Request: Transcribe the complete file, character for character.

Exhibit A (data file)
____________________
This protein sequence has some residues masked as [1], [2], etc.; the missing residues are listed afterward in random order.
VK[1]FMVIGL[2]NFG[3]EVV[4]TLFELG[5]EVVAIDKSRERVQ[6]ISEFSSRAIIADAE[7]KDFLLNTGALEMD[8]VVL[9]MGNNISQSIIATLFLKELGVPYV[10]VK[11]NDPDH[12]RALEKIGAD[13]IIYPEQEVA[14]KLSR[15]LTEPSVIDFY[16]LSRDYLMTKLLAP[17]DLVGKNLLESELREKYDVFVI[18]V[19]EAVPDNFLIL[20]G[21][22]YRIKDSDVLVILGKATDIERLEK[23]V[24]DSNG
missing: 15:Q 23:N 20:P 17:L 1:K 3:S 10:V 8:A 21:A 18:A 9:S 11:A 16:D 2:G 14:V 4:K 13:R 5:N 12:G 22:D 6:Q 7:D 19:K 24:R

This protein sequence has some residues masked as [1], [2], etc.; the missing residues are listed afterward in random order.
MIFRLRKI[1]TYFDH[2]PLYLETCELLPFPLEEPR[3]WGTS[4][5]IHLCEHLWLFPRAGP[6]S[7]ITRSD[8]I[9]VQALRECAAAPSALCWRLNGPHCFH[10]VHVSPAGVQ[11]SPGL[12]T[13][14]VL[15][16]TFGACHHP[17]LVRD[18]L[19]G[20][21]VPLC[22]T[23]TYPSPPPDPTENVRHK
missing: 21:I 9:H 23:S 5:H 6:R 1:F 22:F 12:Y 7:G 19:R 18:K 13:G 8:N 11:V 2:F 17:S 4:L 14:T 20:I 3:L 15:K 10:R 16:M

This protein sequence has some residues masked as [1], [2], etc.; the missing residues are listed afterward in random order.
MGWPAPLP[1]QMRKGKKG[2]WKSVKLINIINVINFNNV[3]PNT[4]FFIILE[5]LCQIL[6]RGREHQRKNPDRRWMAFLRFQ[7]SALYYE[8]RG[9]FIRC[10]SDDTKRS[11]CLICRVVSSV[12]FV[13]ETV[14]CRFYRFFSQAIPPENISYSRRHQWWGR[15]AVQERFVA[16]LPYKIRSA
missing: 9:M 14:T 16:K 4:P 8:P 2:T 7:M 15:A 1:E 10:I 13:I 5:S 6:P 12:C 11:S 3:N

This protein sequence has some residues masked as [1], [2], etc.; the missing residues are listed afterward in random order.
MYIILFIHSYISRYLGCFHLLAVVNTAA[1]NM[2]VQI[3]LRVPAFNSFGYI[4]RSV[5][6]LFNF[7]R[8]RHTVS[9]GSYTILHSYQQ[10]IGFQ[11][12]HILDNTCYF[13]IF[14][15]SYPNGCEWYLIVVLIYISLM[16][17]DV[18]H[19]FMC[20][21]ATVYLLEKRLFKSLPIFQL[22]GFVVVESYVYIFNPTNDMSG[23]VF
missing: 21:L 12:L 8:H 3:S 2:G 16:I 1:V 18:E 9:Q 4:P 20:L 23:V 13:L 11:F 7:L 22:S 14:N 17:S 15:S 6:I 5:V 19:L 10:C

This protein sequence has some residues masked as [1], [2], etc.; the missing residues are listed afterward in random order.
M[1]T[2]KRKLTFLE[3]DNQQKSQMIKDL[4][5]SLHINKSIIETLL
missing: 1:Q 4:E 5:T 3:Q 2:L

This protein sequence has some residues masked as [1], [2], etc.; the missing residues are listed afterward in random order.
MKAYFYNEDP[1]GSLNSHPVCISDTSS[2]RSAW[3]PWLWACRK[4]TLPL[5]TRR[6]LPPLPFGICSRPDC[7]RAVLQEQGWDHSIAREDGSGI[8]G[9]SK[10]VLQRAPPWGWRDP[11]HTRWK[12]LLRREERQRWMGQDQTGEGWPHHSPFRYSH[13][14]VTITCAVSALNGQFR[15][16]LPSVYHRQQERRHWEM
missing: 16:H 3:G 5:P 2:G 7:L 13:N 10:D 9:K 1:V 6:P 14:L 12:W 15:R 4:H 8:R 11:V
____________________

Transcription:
This protein sequence has some residues masked as [1], [2], etc.; the missing residues are listed afterward in random order.
VK[1]FMVIGL[2]NFG[3]EVV[4]TLFELG[5]EVVAIDKSRERVQ[6]ISEFSSRAIIADAE[7]KDFLLNTGALEMD[8]VVL[9]MGNNISQSIIATLFLKELGVPYV[10]VK[11]NDPDH[12]RALEKIGAD[13]IIYPEQEVA[14]KLSR[15]LTEPSVIDFY[16]LSRDYLMTKLLAP[17]DLVGKNLLESELREKYDVFVI[18]V[19]EAVPDNFLIL[20]G[21][22]YRIKDSDVLVILGKATDIERLEK[23]V[24]DSNG
missing: 15:Q 23:N 20:P 17:L 1:K 3:S 10:V 8:A 21:A 18:A 9:S 11:A 16:D 2:G 14:V 4:K 13:R 5:N 12:G 22:D 6:Q 7:D 19:K 24:R

This protein sequence has some residues masked as [1], [2], etc.; the missing residues are listed afterward in random order.
MIFRLRKI[1]TYFDH[2]PLYLETCELLPFPLEEPR[3]WGTS[4][5]IHLCEHLWLFPRAGP[6]S[7]ITRSD[8]I[9]VQALRECAAAPSALCWRLNGPHCFH[10]VHVSPAGVQ[11]SPGL[12]T[13][14]VL[15][16]TFGACHHP[17]LVRD[18]L[19]G[20][21]VPLC[22]T[23]TYPSPPPDPTENVRHK
missing: 21:I 9:H 23:S 5:H 6:R 1:F 22:F 12:Y 7:G 19:R 18:K 13:G 8:N 11:V 2:F 17:S 4:L 14:T 20:I 3:L 15:K 10:R 16:M

This protein sequence has some residues masked as [1], [2], etc.; the missing residues are listed afterward in random order.
MGWPAPLP[1]QMRKGKKG[2]WKSVKLINIINVINFNNV[3]PNT[4]FFIILE[5]LCQIL[6]RGREHQRKNPDRRWMAFLRFQ[7]SALYYE[8]RG[9]FIRC[10]SDDTKRS[11]CLICRVVSSV[12]FV[13]ETV[14]CRFYRFFSQAIPPENISYSRRHQWWGR[15]AVQERFVA[16]LPYKIRSA
missing: 9:M 14:T 16:K 4:P 8:P 2:T 7:M 15:A 1:E 10:I 13:I 5:S 6:P 12:C 11:S 3:N

This protein sequence has some residues masked as [1], [2], etc.; the missing residues are listed afterward in random order.
MYIILFIHSYISRYLGCFHLLAVVNTAA[1]NM[2]VQI[3]LRVPAFNSFGYI[4]RSV[5][6]LFNF[7]R[8]RHTVS[9]GSYTILHSYQQ[10]IGFQ[11][12]HILDNTCYF[13]IF[14][15]SYPNGCEWYLIVVLIYISLM[16][17]DV[18]H[19]FMC[20][21]ATVYLLEKRLFKSLPIFQL[22]GFVVVESYVYIFNPTNDMSG[23]VF
missing: 21:L 12:L 8:H 3:S 2:G 16:I 1:V 18:E 9:Q 4:P 20:L 23:V 13:L 11:F 7:L 22:S 14:N 17:S 15:S 6:I 5:V 19:L 10:C

This protein sequence has some residues masked as [1], [2], etc.; the missing residues are listed afterward in random order.
M[1]T[2]KRKLTFLE[3]DNQQKSQMIKDL[4][5]SLHINKSIIETLL
missing: 1:Q 4:E 5:T 3:Q 2:L

This protein sequence has some residues masked as [1], [2], etc.; the missing residues are listed afterward in random order.
MKAYFYNEDP[1]GSLNSHPVCISDTSS[2]RSAW[3]PWLWACRK[4]TLPL[5]TRR[6]LPPLPFGICSRPDC[7]RAVLQEQGWDHSIAREDGSGI[8]G[9]SK[10]VLQRAPPWGWRDP[11]HTRWK[12]LLRREERQRWMGQDQTGEGWPHHSPFRYSH[13][14]VTITCAVSALNGQFR[15][16]LPSVYHRQQERRHWEM
missing: 16:H 3:G 5:P 2:G 7:L 13:N 10:D 9:K 1:V 6:P 14:L 12:W 15:R 4:H 8:R 11:V